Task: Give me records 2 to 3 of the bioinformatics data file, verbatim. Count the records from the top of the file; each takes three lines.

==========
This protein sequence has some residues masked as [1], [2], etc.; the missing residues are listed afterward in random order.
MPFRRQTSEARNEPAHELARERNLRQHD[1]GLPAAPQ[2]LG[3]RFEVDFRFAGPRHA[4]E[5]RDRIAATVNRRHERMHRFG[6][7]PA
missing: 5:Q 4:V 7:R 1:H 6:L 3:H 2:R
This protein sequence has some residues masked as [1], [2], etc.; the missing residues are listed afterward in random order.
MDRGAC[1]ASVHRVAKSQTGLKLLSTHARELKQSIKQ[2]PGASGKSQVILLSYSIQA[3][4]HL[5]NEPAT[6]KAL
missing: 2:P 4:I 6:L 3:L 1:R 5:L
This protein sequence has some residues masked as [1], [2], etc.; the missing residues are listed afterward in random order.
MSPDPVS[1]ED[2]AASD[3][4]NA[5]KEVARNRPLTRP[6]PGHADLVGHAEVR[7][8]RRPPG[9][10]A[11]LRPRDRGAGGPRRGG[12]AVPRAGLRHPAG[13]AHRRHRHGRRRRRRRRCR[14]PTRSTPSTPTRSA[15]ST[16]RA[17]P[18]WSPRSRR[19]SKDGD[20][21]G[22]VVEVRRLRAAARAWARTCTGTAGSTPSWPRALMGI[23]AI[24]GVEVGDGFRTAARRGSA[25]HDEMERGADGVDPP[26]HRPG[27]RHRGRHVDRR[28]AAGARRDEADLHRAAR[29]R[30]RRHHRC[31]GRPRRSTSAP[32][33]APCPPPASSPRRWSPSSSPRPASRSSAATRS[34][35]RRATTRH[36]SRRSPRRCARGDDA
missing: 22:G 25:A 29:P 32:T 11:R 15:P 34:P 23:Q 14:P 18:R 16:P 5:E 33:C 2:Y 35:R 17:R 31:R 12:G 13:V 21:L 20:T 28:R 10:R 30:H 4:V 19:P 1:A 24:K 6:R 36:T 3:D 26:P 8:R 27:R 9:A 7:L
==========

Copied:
This protein sequence has some residues masked as [1], [2], etc.; the missing residues are listed afterward in random order.
MDRGAC[1]ASVHRVAKSQTGLKLLSTHARELKQSIKQ[2]PGASGKSQVILLSYSIQA[3][4]HL[5]NEPAT[6]KAL
missing: 2:P 4:I 6:L 3:L 1:R 5:L
This protein sequence has some residues masked as [1], [2], etc.; the missing residues are listed afterward in random order.
MSPDPVS[1]ED[2]AASD[3][4]NA[5]KEVARNRPLTRP[6]PGHADLVGHAEVR[7][8]RRPPG[9][10]A[11]LRPRDRGAGGPRRGG[12]AVPRAGLRHPAG[13]AHRRHRHGRRRRRRRRCR[14]PTRSTPSTPTRSA[15]ST[16]RA[17]P[18]WSPRSRR[19]SKDGD[20][21]G[22]VVEVRRLRAAARAWARTCTGTAGSTPSWPRALMGI[23]AI[24]GVEVGDGFRTAARRGSA[25]HDEMERGADGVDPP[26]HRPG[27]RHRGRHVDRR[28]AAGARRDEADLHRAAR[29]R[30]RRHHRC[31]GRPRRSTSAP[32][33]APCPPPASSPRRWSPSSSPRPASRSSAATRS[34][35]RRATTRH[36]SRRSPRRCARGDDA
missing: 22:G 25:A 29:P 32:T 11:R 15:P 34:P 23:Q 14:P 18:R 16:P 5:E 33:C 2:Y 35:R 17:R 31:R 12:G 13:V 21:L 20:T 28:R 10:R 30:H 4:V 19:P 1:A 24:K 6:R 36:T 3:D 26:P 8:R 27:R 9:A 7:L